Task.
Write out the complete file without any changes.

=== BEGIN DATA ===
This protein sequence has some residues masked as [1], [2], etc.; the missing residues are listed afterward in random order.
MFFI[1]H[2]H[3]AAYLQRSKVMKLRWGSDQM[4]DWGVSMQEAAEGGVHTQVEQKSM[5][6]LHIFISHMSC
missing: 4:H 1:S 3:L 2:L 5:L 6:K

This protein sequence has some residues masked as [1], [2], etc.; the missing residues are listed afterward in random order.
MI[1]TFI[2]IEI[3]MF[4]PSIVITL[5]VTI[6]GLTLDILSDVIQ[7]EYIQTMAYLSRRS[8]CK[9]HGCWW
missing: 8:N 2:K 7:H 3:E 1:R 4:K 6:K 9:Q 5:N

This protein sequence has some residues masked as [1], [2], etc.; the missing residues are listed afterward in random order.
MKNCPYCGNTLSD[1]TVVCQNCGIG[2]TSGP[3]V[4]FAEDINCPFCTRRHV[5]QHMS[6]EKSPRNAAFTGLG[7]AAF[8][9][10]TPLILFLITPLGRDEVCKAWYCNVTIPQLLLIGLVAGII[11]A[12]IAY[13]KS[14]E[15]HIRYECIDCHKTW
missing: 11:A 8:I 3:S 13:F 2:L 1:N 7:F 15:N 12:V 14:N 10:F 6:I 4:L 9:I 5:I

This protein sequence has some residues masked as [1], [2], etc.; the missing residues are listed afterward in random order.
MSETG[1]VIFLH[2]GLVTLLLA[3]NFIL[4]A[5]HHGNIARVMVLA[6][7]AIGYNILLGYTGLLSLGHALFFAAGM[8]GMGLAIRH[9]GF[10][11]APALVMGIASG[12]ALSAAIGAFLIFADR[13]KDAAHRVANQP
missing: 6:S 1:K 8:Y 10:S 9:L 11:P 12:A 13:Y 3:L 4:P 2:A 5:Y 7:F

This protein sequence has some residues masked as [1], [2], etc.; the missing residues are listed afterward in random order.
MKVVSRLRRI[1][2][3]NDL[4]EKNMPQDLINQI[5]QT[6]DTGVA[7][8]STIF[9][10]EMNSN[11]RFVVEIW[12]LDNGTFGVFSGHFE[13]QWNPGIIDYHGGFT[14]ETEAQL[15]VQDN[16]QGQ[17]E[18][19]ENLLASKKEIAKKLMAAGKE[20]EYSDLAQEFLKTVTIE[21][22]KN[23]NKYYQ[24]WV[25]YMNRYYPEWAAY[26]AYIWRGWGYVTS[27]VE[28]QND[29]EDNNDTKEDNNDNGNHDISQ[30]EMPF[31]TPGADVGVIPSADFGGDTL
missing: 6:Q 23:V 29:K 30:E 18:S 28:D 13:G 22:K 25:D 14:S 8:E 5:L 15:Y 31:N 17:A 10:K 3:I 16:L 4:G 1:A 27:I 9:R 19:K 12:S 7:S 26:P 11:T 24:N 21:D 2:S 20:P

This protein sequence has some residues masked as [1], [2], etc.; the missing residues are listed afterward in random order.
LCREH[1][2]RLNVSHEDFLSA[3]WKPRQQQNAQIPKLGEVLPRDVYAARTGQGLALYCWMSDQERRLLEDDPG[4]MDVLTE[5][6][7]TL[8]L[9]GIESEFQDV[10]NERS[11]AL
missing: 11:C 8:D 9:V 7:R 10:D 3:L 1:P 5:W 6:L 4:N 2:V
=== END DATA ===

This protein sequence has some residues masked as [1], [2], etc.; the missing residues are listed afterward in random order.
MFFI[1]H[2]H[3]AAYLQRSKVMKLRWGSDQM[4]DWGVSMQEAAEGGVHTQVEQKSM[5][6]LHIFISHMSC
missing: 4:H 1:S 3:L 2:L 5:L 6:K

This protein sequence has some residues masked as [1], [2], etc.; the missing residues are listed afterward in random order.
MI[1]TFI[2]IEI[3]MF[4]PSIVITL[5]VTI[6]GLTLDILSDVIQ[7]EYIQTMAYLSRRS[8]CK[9]HGCWW
missing: 8:N 2:K 7:H 3:E 1:R 4:K 6:K 9:Q 5:N

This protein sequence has some residues masked as [1], [2], etc.; the missing residues are listed afterward in random order.
MKNCPYCGNTLSD[1]TVVCQNCGIG[2]TSGP[3]V[4]FAEDINCPFCTRRHV[5]QHMS[6]EKSPRNAAFTGLG[7]AAF[8][9][10]TPLILFLITPLGRDEVCKAWYCNVTIPQLLLIGLVAGII[11]A[12]IAY[13]KS[14]E[15]HIRYECIDCHKTW
missing: 11:A 8:I 3:S 13:F 2:L 1:N 7:F 15:N 12:V 14:N 10:F 6:I 4:L 9:I 5:I

This protein sequence has some residues masked as [1], [2], etc.; the missing residues are listed afterward in random order.
MSETG[1]VIFLH[2]GLVTLLLA[3]NFIL[4]A[5]HHGNIARVMVLA[6][7]AIGYNILLGYTGLLSLGHALFFAAGM[8]GMGLAIRH[9]GF[10][11]APALVMGIASG[12]ALSAAIGAFLIFADR[13]KDAAHRVANQP
missing: 6:S 1:K 8:Y 10:S 9:L 11:P 12:A 13:Y 3:L 4:P 2:A 5:Y 7:F

This protein sequence has some residues masked as [1], [2], etc.; the missing residues are listed afterward in random order.
MKVVSRLRRI[1][2][3]NDL[4]EKNMPQDLINQI[5]QT[6]DTGVA[7][8]STIF[9][10]EMNSN[11]RFVVEIW[12]LDNGTFGVFSGHFE[13]QWNPGIIDYHGGFT[14]ETEAQL[15]VQDN[16]QGQ[17]E[18][19]ENLLASKKEIAKKLMAAGKE[20]EYSDLAQEFLKTVTIE[21][22]KN[23]NKYYQ[24]WV[25]YMNRYYPEWAAY[26]AYIWRGWGYVTS[27]VE[28]QND[29]EDNNDTKEDNNDNGNHDISQ[30]EMPF[31]TPGADVGVIPSADFGGDTL
missing: 6:Q 23:V 29:K 30:E 18:S 28:D 13:G 22:K 25:D 14:S 8:E 5:L 15:Y 31:N 17:A 10:K 3:I 16:L 4:G 1:A 27:I 9:R 19:K 12:S 7:S 26:P 11:T 24:N 21:D 2:S 20:P

This protein sequence has some residues masked as [1], [2], etc.; the missing residues are listed afterward in random order.
LCREH[1][2]RLNVSHEDFLSA[3]WKPRQQQNAQIPKLGEVLPRDVYAARTGQGLALYCWMSDQERRLLEDDPG[4]MDVLTE[5][6][7]TL[8]L[9]GIESEFQDV[10]NERS[11]AL
missing: 11:C 8:D 9:V 7:R 10:D 3:L 1:P 5:W 6:L 4:N 2:V